“Our church instinct tends to want to gather people in and keep them. Postmodern society tends to configure gathering in a different way. People are wary of being trapped. They need to see their exits.”

Our life together was a space made up of many different places, this spaciousness of many places gave a newly discovered opportunity to be yourself, to find a new you, and rediscover in whose likeness we are made. There were places to be and people to see, not from a rushed consumption, but from a deeper desire to be in the spaciousness that being together created. Our space that although had its similarities (safe, welcome, friendly open) was always slightly different depending on who turned up at the time, co-creation was embedded in all we did and so spaciousness abounded.

Our space was bigger than the places we met, sometimes a place came with certain boundaries, yet the formula held and the unconditional relational Flow meant even when people felt they couldn’t stay in that place due a boundary they knew thew they weren’t leaving the space, because something other flowed between and beyond us.

The space extended beyond the people, and whist people came and went they still felt part of the space, tied with loose bounds that still draw us together.

Flow was beyond exits, beyond holding, more than gathering, more than meeting it was and always will be a spacious place…

Reframing mentoring

I watched the film Meru recently. Spoiler alerts……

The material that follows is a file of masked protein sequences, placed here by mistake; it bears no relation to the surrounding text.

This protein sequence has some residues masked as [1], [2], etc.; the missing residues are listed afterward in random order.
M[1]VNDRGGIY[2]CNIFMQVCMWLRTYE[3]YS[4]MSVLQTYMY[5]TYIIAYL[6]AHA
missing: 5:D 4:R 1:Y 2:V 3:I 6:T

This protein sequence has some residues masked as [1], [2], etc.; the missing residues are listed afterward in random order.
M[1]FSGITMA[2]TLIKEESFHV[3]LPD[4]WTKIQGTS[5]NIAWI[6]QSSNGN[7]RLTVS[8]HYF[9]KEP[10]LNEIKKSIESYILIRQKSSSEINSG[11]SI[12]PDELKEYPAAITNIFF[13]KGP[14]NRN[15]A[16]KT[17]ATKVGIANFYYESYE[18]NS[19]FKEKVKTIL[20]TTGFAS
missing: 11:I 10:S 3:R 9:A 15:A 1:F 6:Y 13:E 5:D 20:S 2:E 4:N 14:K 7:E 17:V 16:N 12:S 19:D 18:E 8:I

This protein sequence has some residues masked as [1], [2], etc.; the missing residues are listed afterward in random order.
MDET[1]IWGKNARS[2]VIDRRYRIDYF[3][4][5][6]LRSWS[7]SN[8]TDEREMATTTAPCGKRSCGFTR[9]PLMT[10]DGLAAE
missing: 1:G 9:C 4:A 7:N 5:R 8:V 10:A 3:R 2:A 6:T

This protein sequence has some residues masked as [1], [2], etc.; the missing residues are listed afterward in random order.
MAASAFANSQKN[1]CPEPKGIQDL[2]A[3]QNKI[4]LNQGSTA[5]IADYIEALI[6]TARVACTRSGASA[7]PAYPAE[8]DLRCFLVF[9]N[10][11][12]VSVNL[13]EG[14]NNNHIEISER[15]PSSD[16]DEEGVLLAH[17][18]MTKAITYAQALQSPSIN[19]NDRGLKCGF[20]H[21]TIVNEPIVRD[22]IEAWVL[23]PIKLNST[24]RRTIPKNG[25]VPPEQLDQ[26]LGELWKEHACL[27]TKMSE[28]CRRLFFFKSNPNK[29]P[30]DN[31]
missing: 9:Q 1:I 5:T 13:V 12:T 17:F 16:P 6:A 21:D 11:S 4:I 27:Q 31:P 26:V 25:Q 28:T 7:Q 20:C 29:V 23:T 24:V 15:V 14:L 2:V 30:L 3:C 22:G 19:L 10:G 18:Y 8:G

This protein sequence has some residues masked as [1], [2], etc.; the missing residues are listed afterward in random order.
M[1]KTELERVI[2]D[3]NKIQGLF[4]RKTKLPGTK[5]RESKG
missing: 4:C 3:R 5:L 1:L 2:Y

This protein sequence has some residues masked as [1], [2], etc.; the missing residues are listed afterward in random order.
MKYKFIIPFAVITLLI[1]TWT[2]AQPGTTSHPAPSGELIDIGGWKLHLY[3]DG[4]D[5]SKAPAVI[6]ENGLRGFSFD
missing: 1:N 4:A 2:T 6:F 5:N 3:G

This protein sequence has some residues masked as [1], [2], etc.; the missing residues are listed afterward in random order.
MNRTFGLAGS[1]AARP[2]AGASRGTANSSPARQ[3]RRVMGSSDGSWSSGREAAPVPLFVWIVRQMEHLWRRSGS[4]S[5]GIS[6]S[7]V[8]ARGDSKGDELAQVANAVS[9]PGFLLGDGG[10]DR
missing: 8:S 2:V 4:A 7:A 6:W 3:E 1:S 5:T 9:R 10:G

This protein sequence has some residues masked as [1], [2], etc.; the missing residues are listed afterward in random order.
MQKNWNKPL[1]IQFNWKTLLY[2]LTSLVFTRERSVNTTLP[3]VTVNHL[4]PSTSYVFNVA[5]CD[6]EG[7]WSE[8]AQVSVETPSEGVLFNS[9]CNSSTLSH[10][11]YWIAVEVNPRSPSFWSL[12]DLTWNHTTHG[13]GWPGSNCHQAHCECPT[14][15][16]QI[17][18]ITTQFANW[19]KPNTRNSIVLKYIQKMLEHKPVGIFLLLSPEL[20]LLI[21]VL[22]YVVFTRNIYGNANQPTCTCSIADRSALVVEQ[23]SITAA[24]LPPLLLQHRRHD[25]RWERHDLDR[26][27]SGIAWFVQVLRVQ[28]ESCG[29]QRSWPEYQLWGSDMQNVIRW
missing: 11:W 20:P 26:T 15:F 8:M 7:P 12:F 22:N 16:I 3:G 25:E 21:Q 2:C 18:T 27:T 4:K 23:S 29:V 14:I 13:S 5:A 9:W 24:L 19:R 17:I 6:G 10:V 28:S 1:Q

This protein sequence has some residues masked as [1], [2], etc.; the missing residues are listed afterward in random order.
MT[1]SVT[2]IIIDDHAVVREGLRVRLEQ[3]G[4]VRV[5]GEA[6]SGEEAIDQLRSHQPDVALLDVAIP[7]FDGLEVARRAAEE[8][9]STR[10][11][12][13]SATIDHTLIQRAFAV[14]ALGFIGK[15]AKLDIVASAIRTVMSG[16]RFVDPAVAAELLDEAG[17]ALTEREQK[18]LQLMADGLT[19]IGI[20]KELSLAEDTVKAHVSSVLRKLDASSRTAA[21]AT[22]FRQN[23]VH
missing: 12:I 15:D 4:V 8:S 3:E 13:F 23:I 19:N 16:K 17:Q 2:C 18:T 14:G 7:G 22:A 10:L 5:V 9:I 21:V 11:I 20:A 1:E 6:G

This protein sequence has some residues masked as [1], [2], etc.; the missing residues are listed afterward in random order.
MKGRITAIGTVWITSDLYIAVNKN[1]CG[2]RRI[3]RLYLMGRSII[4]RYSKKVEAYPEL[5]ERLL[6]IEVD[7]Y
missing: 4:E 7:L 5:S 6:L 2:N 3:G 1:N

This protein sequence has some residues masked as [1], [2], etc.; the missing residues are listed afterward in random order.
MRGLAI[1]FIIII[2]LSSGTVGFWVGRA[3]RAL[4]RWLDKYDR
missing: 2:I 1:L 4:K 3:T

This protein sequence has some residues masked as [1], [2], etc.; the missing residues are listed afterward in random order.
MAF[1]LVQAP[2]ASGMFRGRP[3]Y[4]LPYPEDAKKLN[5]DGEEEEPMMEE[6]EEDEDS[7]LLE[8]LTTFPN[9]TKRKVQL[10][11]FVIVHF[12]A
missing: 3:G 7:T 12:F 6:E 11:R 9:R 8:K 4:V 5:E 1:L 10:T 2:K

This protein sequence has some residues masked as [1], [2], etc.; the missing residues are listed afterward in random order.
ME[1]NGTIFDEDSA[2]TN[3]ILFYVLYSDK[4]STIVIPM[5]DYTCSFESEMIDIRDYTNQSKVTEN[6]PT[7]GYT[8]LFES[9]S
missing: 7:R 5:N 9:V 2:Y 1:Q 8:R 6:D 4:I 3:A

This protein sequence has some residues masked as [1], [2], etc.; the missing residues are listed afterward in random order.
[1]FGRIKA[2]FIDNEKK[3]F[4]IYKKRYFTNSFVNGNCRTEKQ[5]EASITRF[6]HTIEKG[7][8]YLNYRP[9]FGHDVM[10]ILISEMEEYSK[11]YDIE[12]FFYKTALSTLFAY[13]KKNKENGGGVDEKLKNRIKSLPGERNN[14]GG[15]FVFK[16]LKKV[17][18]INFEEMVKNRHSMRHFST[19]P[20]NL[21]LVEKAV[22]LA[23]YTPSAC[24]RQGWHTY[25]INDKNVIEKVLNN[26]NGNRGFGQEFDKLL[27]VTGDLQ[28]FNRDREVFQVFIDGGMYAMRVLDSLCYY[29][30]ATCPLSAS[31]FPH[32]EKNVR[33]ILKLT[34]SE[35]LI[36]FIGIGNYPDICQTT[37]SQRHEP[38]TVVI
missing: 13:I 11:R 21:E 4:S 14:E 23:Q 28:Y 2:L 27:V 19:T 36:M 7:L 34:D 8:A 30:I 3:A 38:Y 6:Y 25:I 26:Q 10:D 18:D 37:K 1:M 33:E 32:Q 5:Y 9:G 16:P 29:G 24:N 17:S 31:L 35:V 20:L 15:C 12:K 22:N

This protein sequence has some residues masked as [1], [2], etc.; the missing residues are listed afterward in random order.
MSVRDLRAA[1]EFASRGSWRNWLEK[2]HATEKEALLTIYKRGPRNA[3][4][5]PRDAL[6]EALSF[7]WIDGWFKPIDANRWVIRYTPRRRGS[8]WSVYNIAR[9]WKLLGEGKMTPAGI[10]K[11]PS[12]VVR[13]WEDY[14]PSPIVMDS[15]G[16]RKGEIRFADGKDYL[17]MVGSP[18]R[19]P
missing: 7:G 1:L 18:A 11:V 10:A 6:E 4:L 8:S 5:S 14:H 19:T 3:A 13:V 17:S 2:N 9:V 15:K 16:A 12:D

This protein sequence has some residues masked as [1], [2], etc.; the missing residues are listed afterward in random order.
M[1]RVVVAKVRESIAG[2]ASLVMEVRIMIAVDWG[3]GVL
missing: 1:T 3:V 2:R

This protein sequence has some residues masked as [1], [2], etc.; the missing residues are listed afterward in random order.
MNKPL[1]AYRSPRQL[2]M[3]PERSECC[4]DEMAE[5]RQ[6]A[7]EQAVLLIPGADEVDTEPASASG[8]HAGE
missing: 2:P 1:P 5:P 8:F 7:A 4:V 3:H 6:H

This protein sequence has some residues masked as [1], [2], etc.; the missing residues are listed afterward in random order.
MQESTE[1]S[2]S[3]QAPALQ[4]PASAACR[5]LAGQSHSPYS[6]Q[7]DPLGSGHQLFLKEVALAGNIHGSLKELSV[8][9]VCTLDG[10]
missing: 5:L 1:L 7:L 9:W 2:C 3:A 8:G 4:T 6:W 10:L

The story of three elite climbers attempt on Meru, which also tracks the story of the web of relationships that made the attempt possible. Part of the allure of the peak was that the lead, Conard own mentor Mugs had attempted the peak in the eightys and failed, and was killed on another mountain. The level of trust between the three climbers was something to behold. Conrad had mentored Jimmy and introduced Renan to the party when they made their first attempt. Jimmy trusted Conrads call even through he had not climbed with Renan before, and during their first attempt they were held back by a storm, ran out of food and had to turn back meters from the summit. Then before they make their second attempt Renan, suffers a massive ski accident,that in reality means he should not climb again, but where Conrad and Jimmy choose to trust Renan the youngest and least experienced of the three to make the call that he is fit enough for a second attempt. There is something really interesting in the mentoring relationships between Conner and Jimmy and Jimmy and Renan, around the autonomy that the younger climbers are given. On the final attempt on Meru it is clear that at times Conner has to lead certain sections, and whilst all have a part to play, he is still the Sesei.
How these different levels of experience and skills are played out in the final attempt is fascinating, the grace and understanding of one another, and the level of trust takes it way beyond my notions of mentoring. This is picked up at one point when Renan cannot speak due to some sort of mini stroke, and but presses up the mountain, and this is accepted by Jimmy. Spoiler..Then I love that Conrad asks Jimmy to lead the final climb and summit first.

We often talk about discipleship and mentoring in emerging church circles, there is a lot of coaching going on, and in most contexts we hope the mentee will go beyond us. Yet what I observed was in Meru was something different, the mutuality and autonomy that came from working together was fascinating. Even in organisations where mentors and mentees share space, work on projects etc it feels like the power dynamic was different. I think it was the recognition that the Sesei needed the younger climbers to make certain moves, a fitness and dynamic that made the relationship more mutual, built trust but at the same time held esteem, a calling to dust and reframing of the old model of power dynamic relationships. I’d be really interested to apply this to the FXs just haven’t got a clue where to start.